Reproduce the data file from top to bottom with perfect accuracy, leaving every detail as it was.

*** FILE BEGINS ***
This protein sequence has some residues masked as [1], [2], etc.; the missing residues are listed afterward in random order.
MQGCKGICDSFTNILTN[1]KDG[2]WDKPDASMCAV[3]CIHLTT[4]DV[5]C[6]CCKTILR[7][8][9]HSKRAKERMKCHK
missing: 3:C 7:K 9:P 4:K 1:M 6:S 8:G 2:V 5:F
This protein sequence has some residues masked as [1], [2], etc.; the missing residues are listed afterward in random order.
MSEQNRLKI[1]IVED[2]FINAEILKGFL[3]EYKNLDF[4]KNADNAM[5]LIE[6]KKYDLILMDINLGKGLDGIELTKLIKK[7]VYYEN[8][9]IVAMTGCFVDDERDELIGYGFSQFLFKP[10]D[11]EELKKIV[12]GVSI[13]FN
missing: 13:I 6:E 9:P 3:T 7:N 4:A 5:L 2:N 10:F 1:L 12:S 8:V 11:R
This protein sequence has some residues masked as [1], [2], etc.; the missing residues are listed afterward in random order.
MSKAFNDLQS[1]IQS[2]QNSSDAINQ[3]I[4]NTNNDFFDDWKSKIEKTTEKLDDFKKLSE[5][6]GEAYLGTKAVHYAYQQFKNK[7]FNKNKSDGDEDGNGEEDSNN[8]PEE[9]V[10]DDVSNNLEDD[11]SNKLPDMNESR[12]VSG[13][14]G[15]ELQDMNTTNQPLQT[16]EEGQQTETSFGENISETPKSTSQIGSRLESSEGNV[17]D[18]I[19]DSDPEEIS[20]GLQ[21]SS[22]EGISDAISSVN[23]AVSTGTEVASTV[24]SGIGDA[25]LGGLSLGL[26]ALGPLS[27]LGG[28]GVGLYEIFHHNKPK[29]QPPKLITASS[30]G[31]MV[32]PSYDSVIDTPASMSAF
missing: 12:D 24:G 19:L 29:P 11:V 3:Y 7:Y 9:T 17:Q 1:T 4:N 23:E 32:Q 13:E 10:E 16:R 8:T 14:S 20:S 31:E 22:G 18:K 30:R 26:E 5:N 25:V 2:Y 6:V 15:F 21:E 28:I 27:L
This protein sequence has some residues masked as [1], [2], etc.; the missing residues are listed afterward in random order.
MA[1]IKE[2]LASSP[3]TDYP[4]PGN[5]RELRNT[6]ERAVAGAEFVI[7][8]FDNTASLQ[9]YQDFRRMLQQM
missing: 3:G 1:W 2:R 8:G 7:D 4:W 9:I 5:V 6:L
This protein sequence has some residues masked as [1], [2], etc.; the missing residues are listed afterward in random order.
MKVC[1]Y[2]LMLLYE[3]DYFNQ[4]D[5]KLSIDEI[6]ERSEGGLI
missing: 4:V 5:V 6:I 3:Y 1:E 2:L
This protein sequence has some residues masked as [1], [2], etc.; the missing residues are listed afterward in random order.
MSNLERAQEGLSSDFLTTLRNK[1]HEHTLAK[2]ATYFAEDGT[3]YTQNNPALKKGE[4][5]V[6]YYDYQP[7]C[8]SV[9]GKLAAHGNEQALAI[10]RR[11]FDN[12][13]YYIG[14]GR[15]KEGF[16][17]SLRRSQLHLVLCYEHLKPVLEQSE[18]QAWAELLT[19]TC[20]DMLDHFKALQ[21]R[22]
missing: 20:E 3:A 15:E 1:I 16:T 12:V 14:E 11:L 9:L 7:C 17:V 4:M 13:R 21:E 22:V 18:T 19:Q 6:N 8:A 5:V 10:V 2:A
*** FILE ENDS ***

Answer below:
This protein sequence has some residues masked as [1], [2], etc.; the missing residues are listed afterward in random order.
MQGCKGICDSFTNILTN[1]KDG[2]WDKPDASMCAV[3]CIHLTT[4]DV[5]C[6]CCKTILR[7][8][9]HSKRAKERMKCHK
missing: 3:C 7:K 9:P 4:K 1:M 6:S 8:G 2:V 5:F
This protein sequence has some residues masked as [1], [2], etc.; the missing residues are listed afterward in random order.
MSEQNRLKI[1]IVED[2]FINAEILKGFL[3]EYKNLDF[4]KNADNAM[5]LIE[6]KKYDLILMDINLGKGLDGIELTKLIKK[7]VYYEN[8][9]IVAMTGCFVDDERDELIGYGFSQFLFKP[10]D[11]EELKKIV[12]GVSI[13]FN
missing: 13:I 6:E 9:P 3:T 7:N 4:A 5:L 2:N 10:F 1:L 12:S 8:V 11:R
This protein sequence has some residues masked as [1], [2], etc.; the missing residues are listed afterward in random order.
MSKAFNDLQS[1]IQS[2]QNSSDAINQ[3]I[4]NTNNDFFDDWKSKIEKTTEKLDDFKKLSE[5][6]GEAYLGTKAVHYAYQQFKNK[7]FNKNKSDGDEDGNGEEDSNN[8]PEE[9]V[10]DDVSNNLEDD[11]SNKLPDMNESR[12]VSG[13][14]G[15]ELQDMNTTNQPLQT[16]EEGQQTETSFGENISETPKSTSQIGSRLESSEGNV[17]D[18]I[19]DSDPEEIS[20]GLQ[21]SS[22]EGISDAISSVN[23]AVSTGTEVASTV[24]SGIGDA[25]LGGLSLGL[26]ALGPLS[27]LGG[28]GVGLYEIFHHNKPK[29]QPPKLITASS[30]G[31]MV[32]PSYDSVIDTPASMSAF
missing: 12:D 24:G 19:L 29:P 11:V 3:Y 7:Y 9:T 17:Q 1:T 4:N 23:E 32:Q 13:E 10:E 16:R 8:T 14:S 20:S 31:E 22:G 18:K 30:R 26:E 5:N 25:V 2:Y 6:V 15:F 21:E 28:I 27:L
This protein sequence has some residues masked as [1], [2], etc.; the missing residues are listed afterward in random order.
MA[1]IKE[2]LASSP[3]TDYP[4]PGN[5]RELRNT[6]ERAVAGAEFVI[7][8]FDNTASLQ[9]YQDFRRMLQQM
missing: 3:G 1:W 2:R 8:G 7:D 4:W 9:I 5:V 6:L
This protein sequence has some residues masked as [1], [2], etc.; the missing residues are listed afterward in random order.
MKVC[1]Y[2]LMLLYE[3]DYFNQ[4]D[5]KLSIDEI[6]ERSEGGLI
missing: 4:V 5:V 6:I 3:Y 1:E 2:L
This protein sequence has some residues masked as [1], [2], etc.; the missing residues are listed afterward in random order.
MSNLERAQEGLSSDFLTTLRNK[1]HEHTLAK[2]ATYFAEDGT[3]YTQNNPALKKGE[4][5]V[6]YYDYQP[7]C[8]SV[9]GKLAAHGNEQALAI[10]RR[11]FDN[12][13]YYIG[14]GR[15]KEGF[16][17]SLRRSQLHLVLCYEHLKPVLEQSE[18]QAWAELLT[19]TC[20]DMLDHFKALQ[21]R[22]
missing: 20:E 3:A 15:E 1:I 16:T 12:V 14:E 11:L 9:L 7:C 17:V 4:M 13:R 21:E 22:V 18:T 19:Q 6:N 8:A 5:V 10:V 2:A